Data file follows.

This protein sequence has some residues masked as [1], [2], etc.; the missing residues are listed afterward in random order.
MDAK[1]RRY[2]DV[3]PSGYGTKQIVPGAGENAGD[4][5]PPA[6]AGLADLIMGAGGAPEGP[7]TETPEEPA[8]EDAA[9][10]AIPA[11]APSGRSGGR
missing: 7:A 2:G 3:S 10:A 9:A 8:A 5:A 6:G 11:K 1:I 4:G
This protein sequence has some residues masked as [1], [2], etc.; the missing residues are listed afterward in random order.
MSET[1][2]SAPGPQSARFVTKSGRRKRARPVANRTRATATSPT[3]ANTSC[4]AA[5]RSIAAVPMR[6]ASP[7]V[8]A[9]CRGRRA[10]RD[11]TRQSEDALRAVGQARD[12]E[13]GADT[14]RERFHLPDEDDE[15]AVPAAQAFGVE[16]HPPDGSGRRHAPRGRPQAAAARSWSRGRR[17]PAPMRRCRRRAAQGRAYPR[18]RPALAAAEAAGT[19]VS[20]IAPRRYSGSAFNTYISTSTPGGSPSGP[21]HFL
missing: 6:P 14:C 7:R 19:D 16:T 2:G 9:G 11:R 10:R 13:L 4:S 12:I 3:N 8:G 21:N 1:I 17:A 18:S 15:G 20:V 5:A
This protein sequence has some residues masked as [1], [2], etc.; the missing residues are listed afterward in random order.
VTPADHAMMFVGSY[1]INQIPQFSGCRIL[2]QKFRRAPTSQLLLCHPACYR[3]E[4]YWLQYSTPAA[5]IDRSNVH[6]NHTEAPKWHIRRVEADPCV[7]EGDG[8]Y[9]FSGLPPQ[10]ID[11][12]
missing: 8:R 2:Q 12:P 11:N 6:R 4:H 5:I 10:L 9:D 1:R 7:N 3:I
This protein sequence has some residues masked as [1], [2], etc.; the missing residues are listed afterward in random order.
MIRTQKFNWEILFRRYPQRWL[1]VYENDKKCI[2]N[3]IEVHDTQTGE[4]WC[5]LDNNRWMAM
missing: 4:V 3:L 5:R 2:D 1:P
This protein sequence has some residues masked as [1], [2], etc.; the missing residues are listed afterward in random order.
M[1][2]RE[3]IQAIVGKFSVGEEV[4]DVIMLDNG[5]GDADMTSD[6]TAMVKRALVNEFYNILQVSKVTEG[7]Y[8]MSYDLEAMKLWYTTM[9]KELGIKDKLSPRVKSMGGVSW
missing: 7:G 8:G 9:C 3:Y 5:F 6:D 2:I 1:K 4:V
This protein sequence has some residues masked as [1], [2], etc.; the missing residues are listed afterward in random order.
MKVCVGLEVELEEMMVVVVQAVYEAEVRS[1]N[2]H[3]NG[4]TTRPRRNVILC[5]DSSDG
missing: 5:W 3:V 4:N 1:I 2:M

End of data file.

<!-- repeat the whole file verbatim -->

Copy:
This protein sequence has some residues masked as [1], [2], etc.; the missing residues are listed afterward in random order.
MDAK[1]RRY[2]DV[3]PSGYGTKQIVPGAGENAGD[4][5]PPA[6]AGLADLIMGAGGAPEGP[7]TETPEEPA[8]EDAA[9][10]AIPA[11]APSGRSGGR
missing: 7:A 2:G 3:S 10:A 9:A 8:A 5:A 6:G 11:K 1:I 4:G
This protein sequence has some residues masked as [1], [2], etc.; the missing residues are listed afterward in random order.
MSET[1][2]SAPGPQSARFVTKSGRRKRARPVANRTRATATSPT[3]ANTSC[4]AA[5]RSIAAVPMR[6]ASP[7]V[8]A[9]CRGRRA[10]RD[11]TRQSEDALRAVGQARD[12]E[13]GADT[14]RERFHLPDEDDE[15]AVPAAQAFGVE[16]HPPDGSGRRHAPRGRPQAAAARSWSRGRR[17]PAPMRRCRRRAAQGRAYPR[18]RPALAAAEAAGT[19]VS[20]IAPRRYSGSAFNTYISTSTPGGSPSGP[21]HFL
missing: 6:P 14:C 7:R 19:D 16:T 2:G 9:G 11:R 10:R 13:L 4:S 12:I 3:N 8:G 21:N 1:I 17:A 18:S 15:G 20:V 5:A
This protein sequence has some residues masked as [1], [2], etc.; the missing residues are listed afterward in random order.
VTPADHAMMFVGSY[1]INQIPQFSGCRIL[2]QKFRRAPTSQLLLCHPACYR[3]E[4]YWLQYSTPAA[5]IDRSNVH[6]NHTEAPKWHIRRVEADPCV[7]EGDG[8]Y[9]FSGLPPQ[10]ID[11][12]
missing: 8:R 2:Q 12:P 11:N 6:R 4:H 5:I 10:L 9:D 1:R 7:N 3:I
This protein sequence has some residues masked as [1], [2], etc.; the missing residues are listed afterward in random order.
MIRTQKFNWEILFRRYPQRWL[1]VYENDKKCI[2]N[3]IEVHDTQTGE[4]WC[5]LDNNRWMAM
missing: 4:V 3:L 5:R 2:D 1:P
This protein sequence has some residues masked as [1], [2], etc.; the missing residues are listed afterward in random order.
M[1][2]RE[3]IQAIVGKFSVGEEV[4]DVIMLDNG[5]GDADMTSD[6]TAMVKRALVNEFYNILQVSKVTEG[7]Y[8]MSYDLEAMKLWYTTM[9]KELGIKDKLSPRVKSMGGVSW
missing: 7:G 8:G 9:C 3:Y 5:F 6:D 2:I 1:K 4:V
This protein sequence has some residues masked as [1], [2], etc.; the missing residues are listed afterward in random order.
MKVCVGLEVELEEMMVVVVQAVYEAEVRS[1]N[2]H[3]NG[4]TTRPRRNVILC[5]DSSDG
missing: 5:W 3:V 4:N 1:I 2:M